A vulnerability in the way Mozilla and its derived programs display dialogs in some circumstances could allow a remote attacker to install and run software on a vulnerable system.
The Mozilla web browser and related Mozilla products support the ability to run signed scripts supplied in HTML email or webpages. A signed script can request expanded privileges that give it access to restricted information and abilities by using the enablePrivilege method. A deficiency in the way that these products create dialog boxes via enablePrivilege allows a malicious script to supply a string including spaces and normal text for the dialog box. A malicious signed script requesting enhanced abilities could construct the request in a way that possibly fooled the user into thinking the privilege requested was inconsequential while actually obtaining explicit permission to run and install software. The user would still be required to explicitly click "Ok" in the grant dialog for exploitation of this issue to be successful.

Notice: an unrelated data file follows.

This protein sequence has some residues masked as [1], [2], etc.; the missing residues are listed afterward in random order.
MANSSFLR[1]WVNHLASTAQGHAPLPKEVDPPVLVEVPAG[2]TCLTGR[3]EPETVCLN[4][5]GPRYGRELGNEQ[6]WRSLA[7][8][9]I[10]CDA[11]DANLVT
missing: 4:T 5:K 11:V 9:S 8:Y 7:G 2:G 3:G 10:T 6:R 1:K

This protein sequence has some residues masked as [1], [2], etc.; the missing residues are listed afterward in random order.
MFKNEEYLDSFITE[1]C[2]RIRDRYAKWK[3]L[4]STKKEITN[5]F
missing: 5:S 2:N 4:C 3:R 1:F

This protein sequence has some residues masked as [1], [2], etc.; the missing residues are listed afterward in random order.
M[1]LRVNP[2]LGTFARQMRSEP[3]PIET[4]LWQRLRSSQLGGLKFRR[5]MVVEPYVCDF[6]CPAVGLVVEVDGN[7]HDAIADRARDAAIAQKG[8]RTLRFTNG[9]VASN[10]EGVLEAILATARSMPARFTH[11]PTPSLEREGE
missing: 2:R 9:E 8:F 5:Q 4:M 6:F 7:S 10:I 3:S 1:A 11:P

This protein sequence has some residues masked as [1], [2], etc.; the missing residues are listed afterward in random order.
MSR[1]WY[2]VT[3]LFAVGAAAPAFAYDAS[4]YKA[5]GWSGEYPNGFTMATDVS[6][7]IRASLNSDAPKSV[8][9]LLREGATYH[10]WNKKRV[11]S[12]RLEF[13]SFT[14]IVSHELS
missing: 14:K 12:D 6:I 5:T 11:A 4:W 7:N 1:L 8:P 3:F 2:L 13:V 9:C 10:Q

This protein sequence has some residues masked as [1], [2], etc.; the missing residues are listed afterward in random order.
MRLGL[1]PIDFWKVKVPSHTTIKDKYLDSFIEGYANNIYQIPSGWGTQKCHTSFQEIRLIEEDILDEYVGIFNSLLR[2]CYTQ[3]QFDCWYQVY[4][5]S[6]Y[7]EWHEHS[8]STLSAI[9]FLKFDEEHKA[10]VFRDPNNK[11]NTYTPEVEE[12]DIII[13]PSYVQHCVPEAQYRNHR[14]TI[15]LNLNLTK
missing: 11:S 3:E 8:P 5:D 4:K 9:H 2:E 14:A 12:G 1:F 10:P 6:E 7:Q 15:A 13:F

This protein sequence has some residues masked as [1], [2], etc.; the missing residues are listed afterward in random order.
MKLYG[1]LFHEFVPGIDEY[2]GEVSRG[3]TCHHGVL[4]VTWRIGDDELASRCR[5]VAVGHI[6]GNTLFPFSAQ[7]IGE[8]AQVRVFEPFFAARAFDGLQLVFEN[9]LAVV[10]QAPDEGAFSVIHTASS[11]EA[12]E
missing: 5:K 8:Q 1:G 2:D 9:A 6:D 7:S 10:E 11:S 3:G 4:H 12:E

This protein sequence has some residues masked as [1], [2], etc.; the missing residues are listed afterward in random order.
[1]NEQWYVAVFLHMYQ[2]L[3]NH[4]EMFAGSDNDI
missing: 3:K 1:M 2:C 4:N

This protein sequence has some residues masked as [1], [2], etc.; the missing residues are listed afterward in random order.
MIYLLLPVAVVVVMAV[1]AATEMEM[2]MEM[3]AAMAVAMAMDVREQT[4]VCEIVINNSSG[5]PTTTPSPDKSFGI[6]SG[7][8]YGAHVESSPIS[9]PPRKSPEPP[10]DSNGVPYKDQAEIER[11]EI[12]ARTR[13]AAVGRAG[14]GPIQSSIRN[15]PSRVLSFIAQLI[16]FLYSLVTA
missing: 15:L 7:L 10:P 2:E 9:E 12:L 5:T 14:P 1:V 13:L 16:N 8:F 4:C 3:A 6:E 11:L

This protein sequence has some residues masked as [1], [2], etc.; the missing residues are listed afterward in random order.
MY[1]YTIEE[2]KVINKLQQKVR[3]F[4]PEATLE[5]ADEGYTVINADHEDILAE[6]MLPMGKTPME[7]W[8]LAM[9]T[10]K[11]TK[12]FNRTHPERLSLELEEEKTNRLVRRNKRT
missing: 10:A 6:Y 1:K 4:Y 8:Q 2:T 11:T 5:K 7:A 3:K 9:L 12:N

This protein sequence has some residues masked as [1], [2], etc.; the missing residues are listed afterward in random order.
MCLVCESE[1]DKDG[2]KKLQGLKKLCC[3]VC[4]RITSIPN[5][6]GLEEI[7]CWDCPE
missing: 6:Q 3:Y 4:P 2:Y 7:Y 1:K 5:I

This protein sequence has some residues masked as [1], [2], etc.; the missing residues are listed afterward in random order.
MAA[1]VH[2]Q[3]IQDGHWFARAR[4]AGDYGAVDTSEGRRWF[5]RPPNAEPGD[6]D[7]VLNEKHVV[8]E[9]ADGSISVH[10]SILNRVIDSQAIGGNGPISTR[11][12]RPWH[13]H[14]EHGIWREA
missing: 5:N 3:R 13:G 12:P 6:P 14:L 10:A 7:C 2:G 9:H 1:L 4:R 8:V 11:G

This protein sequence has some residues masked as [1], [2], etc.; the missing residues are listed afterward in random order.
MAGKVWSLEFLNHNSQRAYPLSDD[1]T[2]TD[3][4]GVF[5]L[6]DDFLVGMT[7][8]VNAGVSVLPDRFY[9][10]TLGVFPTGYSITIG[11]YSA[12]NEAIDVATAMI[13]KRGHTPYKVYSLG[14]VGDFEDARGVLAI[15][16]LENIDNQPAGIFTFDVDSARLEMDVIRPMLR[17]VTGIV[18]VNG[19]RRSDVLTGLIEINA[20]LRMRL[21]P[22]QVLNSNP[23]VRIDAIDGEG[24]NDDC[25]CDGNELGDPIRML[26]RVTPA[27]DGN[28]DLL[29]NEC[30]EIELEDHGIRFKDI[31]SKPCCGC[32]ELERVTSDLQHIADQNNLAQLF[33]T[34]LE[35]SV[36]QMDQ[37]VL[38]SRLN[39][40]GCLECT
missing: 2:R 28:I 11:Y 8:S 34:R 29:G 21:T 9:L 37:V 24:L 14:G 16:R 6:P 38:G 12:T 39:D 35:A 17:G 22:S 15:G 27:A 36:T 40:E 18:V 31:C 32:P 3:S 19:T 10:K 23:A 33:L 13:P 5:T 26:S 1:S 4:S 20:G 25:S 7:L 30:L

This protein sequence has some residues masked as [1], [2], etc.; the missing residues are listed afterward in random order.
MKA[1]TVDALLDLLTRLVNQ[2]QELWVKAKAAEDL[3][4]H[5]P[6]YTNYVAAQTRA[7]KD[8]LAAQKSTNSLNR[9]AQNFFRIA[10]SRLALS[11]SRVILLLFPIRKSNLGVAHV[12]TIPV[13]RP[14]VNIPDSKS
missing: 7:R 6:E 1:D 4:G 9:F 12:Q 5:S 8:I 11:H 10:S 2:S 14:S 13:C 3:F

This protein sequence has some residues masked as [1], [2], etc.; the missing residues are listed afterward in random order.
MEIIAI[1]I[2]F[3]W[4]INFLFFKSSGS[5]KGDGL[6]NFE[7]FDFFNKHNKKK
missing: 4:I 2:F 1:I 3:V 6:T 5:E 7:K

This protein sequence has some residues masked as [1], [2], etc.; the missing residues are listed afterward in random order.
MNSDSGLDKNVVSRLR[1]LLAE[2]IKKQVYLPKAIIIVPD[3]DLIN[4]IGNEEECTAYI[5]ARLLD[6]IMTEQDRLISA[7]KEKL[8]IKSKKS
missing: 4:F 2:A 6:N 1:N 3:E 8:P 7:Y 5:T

By convincing a victim to accept a signed script, a remote attacker may be able to install and run software with the privileges of the user running an affected program.
Upgrade to a fixed version of the affected software
The Mozilla Project has released new versions of the affected software that include patches for this vulnerability. Please see the Systems Affected section of this document for more information.
Information about this issue was originally published by the Mozilla Project. The Mozilla Project, in turn, credits Jesse Ruderman with the discovery and reporting of this issue
This document was written by Chad R Dougherty.
|Date First Published:||2004-09-17|
|Date Last Updated:||2004-10-26 15:26 UTC|